Registration will start at 9 a.m., and the program will begin at 9:30 a.m. The awards luncheon will begin at noon. RSVP here: www.AggiePITCH.com

In recent weeks, the participants have gotten a chance to showcase their ideas. In addition to a cash prize pool of $50,000, the winners potentially will be considered for nomination to additional business plan/pitch competitions across the nation.

Finalists invited to the April 20 event will be evaluated and scored by a panel of prestigious entrepreneur/investor judges who volunteer with the McFerrin Center for Entrepreneurship. The judging panel includes Blake Teipel, Ph.D., a local entrepreneur and former student collaborated with the McFerrin Center in 2015 to win a number of business plan competitions around his company concept, including the Rice Business Plan Competition. The Aggie Pitch award winners will be announced at the luncheon shortly after noon.

The goal of Aggie Pitch is to encourage all Texas A&M students to explore entrepreneurship and learn how to deliver their business concepts in the most compelling fashion.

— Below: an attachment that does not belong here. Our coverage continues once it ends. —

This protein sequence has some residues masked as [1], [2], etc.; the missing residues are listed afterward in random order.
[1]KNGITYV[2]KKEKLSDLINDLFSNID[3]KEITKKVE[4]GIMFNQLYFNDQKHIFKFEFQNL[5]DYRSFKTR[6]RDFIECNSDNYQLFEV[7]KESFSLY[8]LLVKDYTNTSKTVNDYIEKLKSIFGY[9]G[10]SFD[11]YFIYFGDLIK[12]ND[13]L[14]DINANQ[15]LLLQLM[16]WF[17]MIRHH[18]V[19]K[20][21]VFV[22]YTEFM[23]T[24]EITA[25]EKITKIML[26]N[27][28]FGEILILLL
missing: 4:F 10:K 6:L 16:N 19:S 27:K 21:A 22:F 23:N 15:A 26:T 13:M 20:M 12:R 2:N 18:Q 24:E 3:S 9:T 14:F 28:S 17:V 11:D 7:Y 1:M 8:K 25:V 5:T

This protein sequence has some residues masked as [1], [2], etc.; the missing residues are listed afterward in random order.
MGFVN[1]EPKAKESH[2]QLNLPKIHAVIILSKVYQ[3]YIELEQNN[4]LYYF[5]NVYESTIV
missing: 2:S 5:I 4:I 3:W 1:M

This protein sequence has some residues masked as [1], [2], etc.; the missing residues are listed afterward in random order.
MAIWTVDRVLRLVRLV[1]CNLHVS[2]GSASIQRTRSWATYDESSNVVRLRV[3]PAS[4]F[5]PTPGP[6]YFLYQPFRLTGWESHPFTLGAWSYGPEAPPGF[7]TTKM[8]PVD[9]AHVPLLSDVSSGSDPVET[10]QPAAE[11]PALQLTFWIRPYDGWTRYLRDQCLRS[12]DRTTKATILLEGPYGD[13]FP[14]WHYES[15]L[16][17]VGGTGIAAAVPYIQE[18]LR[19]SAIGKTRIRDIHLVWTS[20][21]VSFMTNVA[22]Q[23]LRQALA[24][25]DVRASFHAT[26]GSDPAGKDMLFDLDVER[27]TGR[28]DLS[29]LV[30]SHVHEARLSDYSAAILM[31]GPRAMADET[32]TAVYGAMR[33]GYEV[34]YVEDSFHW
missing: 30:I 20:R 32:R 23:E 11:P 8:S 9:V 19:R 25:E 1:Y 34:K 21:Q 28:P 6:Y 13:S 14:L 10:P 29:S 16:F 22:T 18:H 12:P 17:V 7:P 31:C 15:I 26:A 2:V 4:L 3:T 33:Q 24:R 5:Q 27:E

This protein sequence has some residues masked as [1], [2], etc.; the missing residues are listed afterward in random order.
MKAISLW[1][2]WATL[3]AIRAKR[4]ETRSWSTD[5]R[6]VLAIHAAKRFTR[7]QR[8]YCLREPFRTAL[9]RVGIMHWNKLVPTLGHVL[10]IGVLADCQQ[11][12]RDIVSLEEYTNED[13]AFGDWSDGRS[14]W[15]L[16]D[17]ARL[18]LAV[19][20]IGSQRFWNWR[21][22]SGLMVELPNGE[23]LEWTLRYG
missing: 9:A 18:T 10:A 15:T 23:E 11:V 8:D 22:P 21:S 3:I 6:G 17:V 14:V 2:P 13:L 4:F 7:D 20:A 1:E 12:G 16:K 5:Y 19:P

…Read more

Categories: Center for New Ventures and Entrepreneurship, Centers, Entrepreneurship, Featured Stories, Mays Business, McFerrin Center for Entrepreneurship, News, Research, Students, Texas A&M

Mays Business School takes great pride in its commitment to being on the leading edge of business, education, and research. The latest evidence is the hiring of corporate management and marketing executive Bill Peel ’74 as the school’s executive director of innovation and strategic planning, a role that is unique in higher education.

Peel’s diverse professional background and knowledge of design thinking will be a tremendous asset to Mays. “Bill comes to us with an extensive business background and is someone who is very creative and has a high level of integrity,” said Mays Dean Eli Jones. “Plus, Bill’s an Aggie so he understands and embraces Texas A&M’s unique culture and inherent values.”

In his new position, Peel – who holds degrees in environmental design and architecture from Texas A&M – will facilitate the implementation of the school’s strategic plan. He also will oversee Mays’ marketing, communications, public relations, corporate relations and alumni relations. …Read more

Categories: Dean Eli Jones, Entrepreneurship, Featured Stories, Mays Business, Mays Innovation Research Center, McFerrin Center for Entrepreneurship, News, Staff, Texas A&M